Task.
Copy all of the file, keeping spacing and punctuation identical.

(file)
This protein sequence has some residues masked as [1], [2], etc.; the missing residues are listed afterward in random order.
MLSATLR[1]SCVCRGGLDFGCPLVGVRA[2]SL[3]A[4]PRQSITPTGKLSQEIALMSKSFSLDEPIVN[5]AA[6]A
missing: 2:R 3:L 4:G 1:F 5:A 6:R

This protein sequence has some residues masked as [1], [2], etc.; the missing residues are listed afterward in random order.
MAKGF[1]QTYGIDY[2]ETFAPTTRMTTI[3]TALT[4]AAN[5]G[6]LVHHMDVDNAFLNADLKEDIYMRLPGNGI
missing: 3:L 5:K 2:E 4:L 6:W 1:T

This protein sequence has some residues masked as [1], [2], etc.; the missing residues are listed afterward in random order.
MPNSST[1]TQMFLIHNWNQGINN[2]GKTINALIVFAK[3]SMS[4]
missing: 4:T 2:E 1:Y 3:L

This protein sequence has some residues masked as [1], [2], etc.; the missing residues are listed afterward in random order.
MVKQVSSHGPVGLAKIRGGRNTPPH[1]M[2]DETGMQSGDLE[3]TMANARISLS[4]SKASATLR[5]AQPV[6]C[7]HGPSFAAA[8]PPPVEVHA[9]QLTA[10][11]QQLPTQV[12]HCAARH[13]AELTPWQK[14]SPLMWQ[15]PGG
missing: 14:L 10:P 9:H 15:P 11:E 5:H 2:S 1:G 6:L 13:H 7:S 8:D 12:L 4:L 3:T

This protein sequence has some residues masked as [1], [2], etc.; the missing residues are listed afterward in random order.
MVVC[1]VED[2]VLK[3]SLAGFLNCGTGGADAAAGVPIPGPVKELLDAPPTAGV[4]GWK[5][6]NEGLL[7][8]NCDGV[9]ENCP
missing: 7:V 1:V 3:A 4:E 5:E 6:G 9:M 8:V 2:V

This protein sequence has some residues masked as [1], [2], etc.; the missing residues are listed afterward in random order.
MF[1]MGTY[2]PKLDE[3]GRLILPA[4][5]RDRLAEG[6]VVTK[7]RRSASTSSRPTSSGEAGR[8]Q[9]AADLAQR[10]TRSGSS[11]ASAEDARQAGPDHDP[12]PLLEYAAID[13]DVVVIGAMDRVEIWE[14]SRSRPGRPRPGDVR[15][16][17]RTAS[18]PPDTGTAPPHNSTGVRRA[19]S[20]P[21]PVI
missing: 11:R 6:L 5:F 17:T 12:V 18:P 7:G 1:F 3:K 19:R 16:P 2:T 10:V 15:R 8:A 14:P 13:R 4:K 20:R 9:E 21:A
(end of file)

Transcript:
This protein sequence has some residues masked as [1], [2], etc.; the missing residues are listed afterward in random order.
MLSATLR[1]SCVCRGGLDFGCPLVGVRA[2]SL[3]A[4]PRQSITPTGKLSQEIALMSKSFSLDEPIVN[5]AA[6]A
missing: 2:R 3:L 4:G 1:F 5:A 6:R

This protein sequence has some residues masked as [1], [2], etc.; the missing residues are listed afterward in random order.
MAKGF[1]QTYGIDY[2]ETFAPTTRMTTI[3]TALT[4]AAN[5]G[6]LVHHMDVDNAFLNADLKEDIYMRLPGNGI
missing: 3:L 5:K 2:E 4:L 6:W 1:T

This protein sequence has some residues masked as [1], [2], etc.; the missing residues are listed afterward in random order.
MPNSST[1]TQMFLIHNWNQGINN[2]GKTINALIVFAK[3]SMS[4]
missing: 4:T 2:E 1:Y 3:L

This protein sequence has some residues masked as [1], [2], etc.; the missing residues are listed afterward in random order.
MVKQVSSHGPVGLAKIRGGRNTPPH[1]M[2]DETGMQSGDLE[3]TMANARISLS[4]SKASATLR[5]AQPV[6]C[7]HGPSFAAA[8]PPPVEVHA[9]QLTA[10][11]QQLPTQV[12]HCAARH[13]AELTPWQK[14]SPLMWQ[15]PGG
missing: 14:L 10:P 9:H 15:P 11:E 5:H 2:S 1:G 6:L 13:H 7:S 8:D 12:L 4:L 3:T

This protein sequence has some residues masked as [1], [2], etc.; the missing residues are listed afterward in random order.
MVVC[1]VED[2]VLK[3]SLAGFLNCGTGGADAAAGVPIPGPVKELLDAPPTAGV[4]GWK[5][6]NEGLL[7][8]NCDGV[9]ENCP
missing: 7:V 1:V 3:A 4:E 5:E 6:G 9:M 8:V 2:V

This protein sequence has some residues masked as [1], [2], etc.; the missing residues are listed afterward in random order.
MF[1]MGTY[2]PKLDE[3]GRLILPA[4][5]RDRLAEG[6]VVTK[7]RRSASTSSRPTSSGEAGR[8]Q[9]AADLAQR[10]TRSGSS[11]ASAEDARQAGPDHDP[12]PLLEYAAID[13]DVVVIGAMDRVEIWE[14]SRSRPGRPRPGDVR[15][16][17]RTAS[18]PPDTGTAPPHNSTGVRRA[19]S[20]P[21]PVI
missing: 11:R 6:L 5:F 17:T 12:V 18:P 7:G 1:F 3:K 19:R 16:P 2:T 10:V 15:R 8:A 14:P 13:R 4:K 20:R 9:E 21:A